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Dead To Rights

June 15, 2009

Dead To Rights

By INVESTOR’S BUSINESS DAILY |15 June 2009

War On Terror: Six years ago, our political cartoonist Michael Ramirez, while working for another newspaper, drew a U.S. soldier reading a jihadist his Miranda rights. It was funny then. We’re not laughing now.


Read More: Global War On Terror


It seemed absurd: A terrorist being told that he had “the right to remain silent . . .” as he was captured on the battlefield. Surely that would never happen. But now a U.S. congressman believes it’s happening in Afghanistan, likely by order of the Justice Department.

Rep. Mike Rogers, a Michigan Republican and credible veteran of the Army and FBI, says that he has watched the Mirandizing of terrorist suspects. If so, the practice severely handicaps this country’s effort to wipe out terrorism.

The Miranda warning is based on the Constitution’s Fifth Amendment, which guarantees criminal suspects the right to not self-incriminate, or testify against themselves, as well as the right to an attorney who can be present during questioning.

Less than three months ago, President Obama clearly staked out his position on Mirandizing terrorist detainees.

“Do these folks deserve Miranda rights?” he asked CBS’ Steve Kroft during a March 22 “60 Minutes” interview. “Do they deserve to be treated like a shoplifter down the block? Of course not.”

When pressed about speculation that the administration has made a significant policy shift on Mirandizing suspected terrorists, White House Press Secretary Robert Gibbs was coy, saying he had “no reason to disbelieve a member of Congress.”

Asked on a follow-up question if it would be “a surprise at the White House” if the Mirandizing was taking place, Gibbs said: “It’s not a surprise to me.”

That’s an unmistakable admission that the administration has, in fact, changed course and is now treating terrorism as it would domestic crime. Now it’s just a nuisance, reduced, as Sen. John Kerry was hoping for in 2004, to an offense that has to be endured like prostitution and gambling.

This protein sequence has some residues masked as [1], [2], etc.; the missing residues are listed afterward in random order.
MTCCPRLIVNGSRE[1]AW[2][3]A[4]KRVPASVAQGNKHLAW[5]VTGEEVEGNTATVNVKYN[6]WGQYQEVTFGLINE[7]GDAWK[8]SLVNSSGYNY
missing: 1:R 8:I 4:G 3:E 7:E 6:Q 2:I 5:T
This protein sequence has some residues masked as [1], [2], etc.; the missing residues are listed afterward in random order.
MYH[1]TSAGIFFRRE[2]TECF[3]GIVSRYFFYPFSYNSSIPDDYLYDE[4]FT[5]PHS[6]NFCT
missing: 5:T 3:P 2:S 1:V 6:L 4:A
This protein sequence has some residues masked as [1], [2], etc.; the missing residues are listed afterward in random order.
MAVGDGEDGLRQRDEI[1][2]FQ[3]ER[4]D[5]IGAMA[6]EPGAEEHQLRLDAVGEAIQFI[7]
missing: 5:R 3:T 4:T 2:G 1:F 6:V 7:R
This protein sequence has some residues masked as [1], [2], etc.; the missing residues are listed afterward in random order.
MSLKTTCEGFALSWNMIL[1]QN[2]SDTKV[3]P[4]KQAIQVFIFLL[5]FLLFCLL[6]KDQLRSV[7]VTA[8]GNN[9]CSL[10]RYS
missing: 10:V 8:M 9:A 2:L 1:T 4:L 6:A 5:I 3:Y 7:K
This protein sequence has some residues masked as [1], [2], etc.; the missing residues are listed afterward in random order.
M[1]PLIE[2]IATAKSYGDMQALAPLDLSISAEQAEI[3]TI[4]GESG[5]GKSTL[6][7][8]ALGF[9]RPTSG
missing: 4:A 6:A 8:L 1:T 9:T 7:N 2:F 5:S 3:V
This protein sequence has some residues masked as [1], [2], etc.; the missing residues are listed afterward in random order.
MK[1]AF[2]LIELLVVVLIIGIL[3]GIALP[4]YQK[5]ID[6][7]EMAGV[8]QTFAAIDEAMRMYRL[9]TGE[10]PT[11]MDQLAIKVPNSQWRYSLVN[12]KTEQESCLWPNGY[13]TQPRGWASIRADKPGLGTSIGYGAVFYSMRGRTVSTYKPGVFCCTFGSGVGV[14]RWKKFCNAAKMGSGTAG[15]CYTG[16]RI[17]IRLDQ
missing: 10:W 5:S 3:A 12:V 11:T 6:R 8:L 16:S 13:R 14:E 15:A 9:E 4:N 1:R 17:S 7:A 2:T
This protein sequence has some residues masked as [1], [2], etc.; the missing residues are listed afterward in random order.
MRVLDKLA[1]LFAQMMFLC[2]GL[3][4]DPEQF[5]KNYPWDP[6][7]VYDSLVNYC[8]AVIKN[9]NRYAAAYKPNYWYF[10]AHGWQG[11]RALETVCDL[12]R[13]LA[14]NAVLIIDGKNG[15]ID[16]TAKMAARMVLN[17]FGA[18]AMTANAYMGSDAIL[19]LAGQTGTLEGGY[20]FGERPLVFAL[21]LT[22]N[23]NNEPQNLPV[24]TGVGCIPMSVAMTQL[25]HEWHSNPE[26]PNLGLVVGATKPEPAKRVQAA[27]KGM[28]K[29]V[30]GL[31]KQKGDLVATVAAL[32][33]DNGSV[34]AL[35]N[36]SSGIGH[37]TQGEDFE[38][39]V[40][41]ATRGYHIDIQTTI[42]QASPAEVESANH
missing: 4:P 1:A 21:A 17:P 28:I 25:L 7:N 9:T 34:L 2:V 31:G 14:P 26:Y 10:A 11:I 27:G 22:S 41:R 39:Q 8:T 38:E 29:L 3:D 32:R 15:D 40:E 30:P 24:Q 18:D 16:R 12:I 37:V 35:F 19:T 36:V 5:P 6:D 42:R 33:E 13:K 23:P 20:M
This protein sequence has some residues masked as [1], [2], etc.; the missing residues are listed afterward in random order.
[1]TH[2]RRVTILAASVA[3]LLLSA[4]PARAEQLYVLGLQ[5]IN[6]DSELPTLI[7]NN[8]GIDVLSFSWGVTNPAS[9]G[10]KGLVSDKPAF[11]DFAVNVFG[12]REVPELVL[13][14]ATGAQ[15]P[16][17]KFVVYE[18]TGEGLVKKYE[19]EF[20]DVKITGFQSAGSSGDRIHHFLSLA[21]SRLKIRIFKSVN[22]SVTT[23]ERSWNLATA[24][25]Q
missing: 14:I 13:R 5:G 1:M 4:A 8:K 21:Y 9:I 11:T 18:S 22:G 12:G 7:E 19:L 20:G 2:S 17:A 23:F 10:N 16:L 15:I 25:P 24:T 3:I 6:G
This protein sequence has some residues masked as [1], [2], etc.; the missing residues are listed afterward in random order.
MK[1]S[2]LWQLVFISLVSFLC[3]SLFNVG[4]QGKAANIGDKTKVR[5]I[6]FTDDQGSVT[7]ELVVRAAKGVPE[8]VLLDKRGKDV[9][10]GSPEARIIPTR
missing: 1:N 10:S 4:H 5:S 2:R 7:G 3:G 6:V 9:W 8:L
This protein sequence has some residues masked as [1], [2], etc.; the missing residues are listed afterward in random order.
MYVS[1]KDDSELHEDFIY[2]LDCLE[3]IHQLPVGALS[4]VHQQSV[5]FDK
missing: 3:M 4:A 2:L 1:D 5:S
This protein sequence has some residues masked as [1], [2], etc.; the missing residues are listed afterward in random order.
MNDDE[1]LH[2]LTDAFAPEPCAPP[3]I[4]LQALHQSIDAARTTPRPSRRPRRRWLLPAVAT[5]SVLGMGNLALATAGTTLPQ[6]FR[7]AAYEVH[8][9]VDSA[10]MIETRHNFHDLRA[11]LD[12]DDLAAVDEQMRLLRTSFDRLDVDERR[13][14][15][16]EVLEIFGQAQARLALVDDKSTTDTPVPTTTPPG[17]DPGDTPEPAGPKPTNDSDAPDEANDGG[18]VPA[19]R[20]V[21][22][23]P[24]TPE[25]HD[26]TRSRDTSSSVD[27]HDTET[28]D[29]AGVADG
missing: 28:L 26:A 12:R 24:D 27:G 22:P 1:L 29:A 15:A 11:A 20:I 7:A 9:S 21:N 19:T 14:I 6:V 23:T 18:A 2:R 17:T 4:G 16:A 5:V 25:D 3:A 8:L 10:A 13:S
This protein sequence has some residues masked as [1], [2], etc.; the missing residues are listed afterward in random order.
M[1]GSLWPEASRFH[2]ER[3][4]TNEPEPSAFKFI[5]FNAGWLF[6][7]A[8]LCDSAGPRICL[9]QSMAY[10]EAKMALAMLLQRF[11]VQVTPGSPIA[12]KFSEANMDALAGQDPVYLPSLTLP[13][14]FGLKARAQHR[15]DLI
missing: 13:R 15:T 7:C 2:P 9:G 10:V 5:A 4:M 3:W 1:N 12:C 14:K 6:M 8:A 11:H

And here we thought it was about life, death and the preservation of America and Western civilization.

If Rogers is right, forget waterboarding. A Mirandized terrorism detainee cannot even be interrogated. A hostile combatant who might have information that can save lives on a foreign battlefield or in an American city has the option, one he is sure to take, to just remain silent — that is, until he begins to taunt his interrogators while his lawyer is present.

What if Khalid Sheikh Mohammed had been Mirandized rather than waterboarded? He reportedly told his captors that “I’ll talk to you guys after I get to New York and see my lawyer.” But instead of huddling with an attorney, he rode the waterboard and gave up information that saved American lives.

With conditions in Afghanistan deteriorating to the point that Gen. David Petraeus sees “difficult times ahead,” American soldiers don’t need to be playing policeman. They and others fighting in the war on terrorism have more pressing needs to attend to on the battlefield than reading Miranda rights.

While the U.S. justice system is effective in dealing with domestic crime, it is not sufficient for foreign enemies who want to slaughter on a mass scale. When we give them rights, we put lives at risk.

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